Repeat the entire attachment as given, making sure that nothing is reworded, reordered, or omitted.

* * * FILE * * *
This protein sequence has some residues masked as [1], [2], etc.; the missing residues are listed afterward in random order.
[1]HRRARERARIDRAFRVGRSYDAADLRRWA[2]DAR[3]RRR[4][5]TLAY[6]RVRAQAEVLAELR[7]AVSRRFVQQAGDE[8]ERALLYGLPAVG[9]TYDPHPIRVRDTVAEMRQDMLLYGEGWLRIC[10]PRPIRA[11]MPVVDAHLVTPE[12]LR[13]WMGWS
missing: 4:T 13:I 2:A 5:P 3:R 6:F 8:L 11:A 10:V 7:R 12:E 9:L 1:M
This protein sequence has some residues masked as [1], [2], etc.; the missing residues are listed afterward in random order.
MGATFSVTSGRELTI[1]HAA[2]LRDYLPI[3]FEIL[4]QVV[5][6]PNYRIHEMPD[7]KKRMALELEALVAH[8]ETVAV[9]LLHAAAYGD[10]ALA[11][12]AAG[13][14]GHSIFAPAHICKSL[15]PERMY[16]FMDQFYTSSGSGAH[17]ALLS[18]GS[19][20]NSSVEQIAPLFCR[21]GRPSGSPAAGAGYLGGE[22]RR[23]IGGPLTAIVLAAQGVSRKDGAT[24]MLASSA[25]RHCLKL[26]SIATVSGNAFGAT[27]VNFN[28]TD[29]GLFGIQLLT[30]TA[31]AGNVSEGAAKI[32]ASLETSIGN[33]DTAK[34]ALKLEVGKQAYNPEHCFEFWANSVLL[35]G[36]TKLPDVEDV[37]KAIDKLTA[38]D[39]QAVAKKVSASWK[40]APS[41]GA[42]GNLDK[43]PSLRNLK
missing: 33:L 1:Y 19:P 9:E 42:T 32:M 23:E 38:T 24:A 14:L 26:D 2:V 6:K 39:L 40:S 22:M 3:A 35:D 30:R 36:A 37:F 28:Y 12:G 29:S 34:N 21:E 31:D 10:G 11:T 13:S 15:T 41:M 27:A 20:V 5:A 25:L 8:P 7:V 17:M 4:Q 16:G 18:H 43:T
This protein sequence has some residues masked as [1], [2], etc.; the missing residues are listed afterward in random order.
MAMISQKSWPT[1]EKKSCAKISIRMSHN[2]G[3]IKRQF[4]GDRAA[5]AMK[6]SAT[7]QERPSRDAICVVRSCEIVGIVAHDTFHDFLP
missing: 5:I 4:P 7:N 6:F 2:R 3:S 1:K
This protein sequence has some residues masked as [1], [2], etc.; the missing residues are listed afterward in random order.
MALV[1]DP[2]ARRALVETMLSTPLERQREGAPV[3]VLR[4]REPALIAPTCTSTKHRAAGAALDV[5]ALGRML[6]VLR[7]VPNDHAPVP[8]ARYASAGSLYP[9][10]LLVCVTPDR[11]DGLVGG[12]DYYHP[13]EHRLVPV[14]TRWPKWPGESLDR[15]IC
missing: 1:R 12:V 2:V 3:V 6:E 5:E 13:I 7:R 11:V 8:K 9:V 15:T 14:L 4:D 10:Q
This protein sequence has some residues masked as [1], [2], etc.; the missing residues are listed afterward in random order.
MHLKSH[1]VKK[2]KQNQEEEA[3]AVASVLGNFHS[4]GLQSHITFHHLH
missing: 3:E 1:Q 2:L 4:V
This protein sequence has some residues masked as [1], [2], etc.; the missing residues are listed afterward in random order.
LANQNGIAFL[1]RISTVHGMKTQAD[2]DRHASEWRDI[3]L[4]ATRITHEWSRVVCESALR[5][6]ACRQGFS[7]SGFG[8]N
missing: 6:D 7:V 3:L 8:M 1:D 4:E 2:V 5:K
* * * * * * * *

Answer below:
This protein sequence has some residues masked as [1], [2], etc.; the missing residues are listed afterward in random order.
[1]HRRARERARIDRAFRVGRSYDAADLRRWA[2]DAR[3]RRR[4][5]TLAY[6]RVRAQAEVLAELR[7]AVSRRFVQQAGDE[8]ERALLYGLPAVG[9]TYDPHPIRVRDTVAEMRQDMLLYGEGWLRIC[10]PRPIRA[11]MPVVDAHLVTPE[12]LR[13]WMGWS
missing: 4:T 13:I 2:A 5:P 3:R 6:F 8:L 11:A 10:V 7:R 12:E 9:L 1:M
This protein sequence has some residues masked as [1], [2], etc.; the missing residues are listed afterward in random order.
MGATFSVTSGRELTI[1]HAA[2]LRDYLPI[3]FEIL[4]QVV[5][6]PNYRIHEMPD[7]KKRMALELEALVAH[8]ETVAV[9]LLHAAAYGD[10]ALA[11][12]AAG[13][14]GHSIFAPAHICKSL[15]PERMY[16]FMDQFYTSSGSGAH[17]ALLS[18]GS[19][20]NSSVEQIAPLFCR[21]GRPSGSPAAGAGYLGGE[22]RR[23]IGGPLTAIVLAAQGVSRKDGAT[24]MLASSA[25]RHCLKL[26]SIATVSGNAFGAT[27]VNFN[28]TD[29]GLFGIQLLT[30]TA[31]AGNVSEGAAKI[32]ASLETSIGN[33]DTAK[34]ALKLEVGKQAYNPEHCFEFWANSVLL[35]G[36]TKLPDVEDV[37]KAIDKLTA[38]D[39]QAVAKKVSASWK[40]APS[41]GA[42]GNLDK[43]PSLRNLK
missing: 33:L 1:Y 19:P 9:E 42:T 32:M 23:E 38:T 24:A 14:L 26:D 2:V 6:K 39:L 40:S 22:M 3:A 35:D 30:R 36:A 37:F 28:Y 12:G 29:S 34:N 21:E 31:D 10:G 11:T 13:S 15:T 41:M 27:A 20:V 5:A 25:L 8:P 7:V 17:M 4:Q 16:G 18:H 43:T
This protein sequence has some residues masked as [1], [2], etc.; the missing residues are listed afterward in random order.
MAMISQKSWPT[1]EKKSCAKISIRMSHN[2]G[3]IKRQF[4]GDRAA[5]AMK[6]SAT[7]QERPSRDAICVVRSCEIVGIVAHDTFHDFLP
missing: 5:I 4:P 7:N 6:F 2:R 3:S 1:K
This protein sequence has some residues masked as [1], [2], etc.; the missing residues are listed afterward in random order.
MALV[1]DP[2]ARRALVETMLSTPLERQREGAPV[3]VLR[4]REPALIAPTCTSTKHRAAGAALDV[5]ALGRML[6]VLR[7]VPNDHAPVP[8]ARYASAGSLYP[9][10]LLVCVTPDR[11]DGLVGG[12]DYYHP[13]EHRLVPV[14]TRWPKWPGESLDR[15]IC
missing: 1:R 12:V 2:V 3:V 6:E 5:E 13:I 7:R 11:V 8:K 9:V 15:T 14:L 4:D 10:Q
This protein sequence has some residues masked as [1], [2], etc.; the missing residues are listed afterward in random order.
MHLKSH[1]VKK[2]KQNQEEEA[3]AVASVLGNFHS[4]GLQSHITFHHLH
missing: 3:E 1:Q 2:L 4:V
This protein sequence has some residues masked as [1], [2], etc.; the missing residues are listed afterward in random order.
LANQNGIAFL[1]RISTVHGMKTQAD[2]DRHASEWRDI[3]L[4]ATRITHEWSRVVCESALR[5][6]ACRQGFS[7]SGFG[8]N
missing: 6:D 7:V 3:L 8:M 1:D 4:E 2:V 5:K